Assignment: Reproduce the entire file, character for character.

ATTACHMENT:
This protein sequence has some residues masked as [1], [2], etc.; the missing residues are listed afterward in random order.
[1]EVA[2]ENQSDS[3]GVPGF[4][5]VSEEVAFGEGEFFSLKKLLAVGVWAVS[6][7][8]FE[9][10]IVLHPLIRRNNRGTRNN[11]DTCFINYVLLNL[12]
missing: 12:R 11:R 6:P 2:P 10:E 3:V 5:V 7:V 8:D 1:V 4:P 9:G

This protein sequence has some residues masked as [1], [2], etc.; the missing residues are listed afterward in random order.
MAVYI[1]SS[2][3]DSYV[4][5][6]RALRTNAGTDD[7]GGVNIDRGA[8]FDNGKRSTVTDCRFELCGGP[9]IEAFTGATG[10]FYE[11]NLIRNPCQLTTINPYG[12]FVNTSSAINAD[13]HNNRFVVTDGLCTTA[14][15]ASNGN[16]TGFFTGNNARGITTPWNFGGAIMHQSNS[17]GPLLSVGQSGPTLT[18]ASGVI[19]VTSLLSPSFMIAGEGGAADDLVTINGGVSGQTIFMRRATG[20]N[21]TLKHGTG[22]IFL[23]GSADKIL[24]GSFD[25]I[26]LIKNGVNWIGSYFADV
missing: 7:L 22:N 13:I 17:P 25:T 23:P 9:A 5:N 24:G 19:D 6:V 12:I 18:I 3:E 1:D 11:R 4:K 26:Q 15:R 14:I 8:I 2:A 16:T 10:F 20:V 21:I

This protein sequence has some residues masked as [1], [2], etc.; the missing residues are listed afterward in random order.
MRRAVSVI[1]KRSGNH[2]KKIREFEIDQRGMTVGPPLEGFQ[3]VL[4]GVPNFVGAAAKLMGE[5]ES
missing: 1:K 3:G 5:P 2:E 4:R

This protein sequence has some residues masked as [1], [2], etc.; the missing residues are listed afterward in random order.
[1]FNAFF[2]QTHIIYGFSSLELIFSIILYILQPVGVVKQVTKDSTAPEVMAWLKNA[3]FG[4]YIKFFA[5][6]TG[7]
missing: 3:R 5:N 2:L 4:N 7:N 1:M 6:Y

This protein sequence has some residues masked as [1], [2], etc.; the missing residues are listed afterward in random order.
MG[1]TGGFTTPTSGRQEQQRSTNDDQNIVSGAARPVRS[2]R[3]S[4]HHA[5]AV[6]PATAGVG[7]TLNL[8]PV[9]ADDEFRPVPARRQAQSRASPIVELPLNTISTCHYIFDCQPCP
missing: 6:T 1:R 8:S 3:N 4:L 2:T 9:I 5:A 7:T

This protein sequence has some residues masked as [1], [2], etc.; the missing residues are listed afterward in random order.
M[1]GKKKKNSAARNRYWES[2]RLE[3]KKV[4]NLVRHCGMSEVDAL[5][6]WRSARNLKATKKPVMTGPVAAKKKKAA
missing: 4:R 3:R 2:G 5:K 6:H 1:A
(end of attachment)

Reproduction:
This protein sequence has some residues masked as [1], [2], etc.; the missing residues are listed afterward in random order.
[1]EVA[2]ENQSDS[3]GVPGF[4][5]VSEEVAFGEGEFFSLKKLLAVGVWAVS[6][7][8]FE[9][10]IVLHPLIRRNNRGTRNN[11]DTCFINYVLLNL[12]
missing: 12:R 11:R 6:P 2:P 10:E 3:V 5:V 7:V 8:D 1:V 4:P 9:G

This protein sequence has some residues masked as [1], [2], etc.; the missing residues are listed afterward in random order.
MAVYI[1]SS[2][3]DSYV[4][5][6]RALRTNAGTDD[7]GGVNIDRGA[8]FDNGKRSTVTDCRFELCGGP[9]IEAFTGATG[10]FYE[11]NLIRNPCQLTTINPYG[12]FVNTSSAINAD[13]HNNRFVVTDGLCTTA[14][15]ASNGN[16]TGFFTGNNARGITTPWNFGGAIMHQSNS[17]GPLLSVGQSGPTLT[18]ASGVI[19]VTSLLSPSFMIAGEGGAADDLVTINGGVSGQTIFMRRATG[20]N[21]TLKHGTG[22]IFL[23]GSADKIL[24]GSFD[25]I[26]LIKNGVNWIGSYFADV
missing: 7:L 22:N 13:I 17:P 25:T 23:P 9:A 5:N 24:G 19:D 6:V 12:I 18:I 3:E 1:D 11:R 4:K 26:Q 15:R 14:I 8:I 2:A 16:T 10:F 20:V 21:I

This protein sequence has some residues masked as [1], [2], etc.; the missing residues are listed afterward in random order.
MRRAVSVI[1]KRSGNH[2]KKIREFEIDQRGMTVGPPLEGFQ[3]VL[4]GVPNFVGAAAKLMGE[5]ES
missing: 1:K 3:G 5:P 2:E 4:R

This protein sequence has some residues masked as [1], [2], etc.; the missing residues are listed afterward in random order.
[1]FNAFF[2]QTHIIYGFSSLELIFSIILYILQPVGVVKQVTKDSTAPEVMAWLKNA[3]FG[4]YIKFFA[5][6]TG[7]
missing: 3:R 5:N 2:L 4:N 7:N 1:M 6:Y

This protein sequence has some residues masked as [1], [2], etc.; the missing residues are listed afterward in random order.
MG[1]TGGFTTPTSGRQEQQRSTNDDQNIVSGAARPVRS[2]R[3]S[4]HHA[5]AV[6]PATAGVG[7]TLNL[8]PV[9]ADDEFRPVPARRQAQSRASPIVELPLNTISTCHYIFDCQPCP
missing: 6:T 1:R 8:S 3:N 4:L 2:T 9:I 5:A 7:T

This protein sequence has some residues masked as [1], [2], etc.; the missing residues are listed afterward in random order.
M[1]GKKKKNSAARNRYWES[2]RLE[3]KKV[4]NLVRHCGMSEVDAL[5][6]WRSARNLKATKKPVMTGPVAAKKKKAA
missing: 4:R 3:R 2:G 5:K 6:H 1:A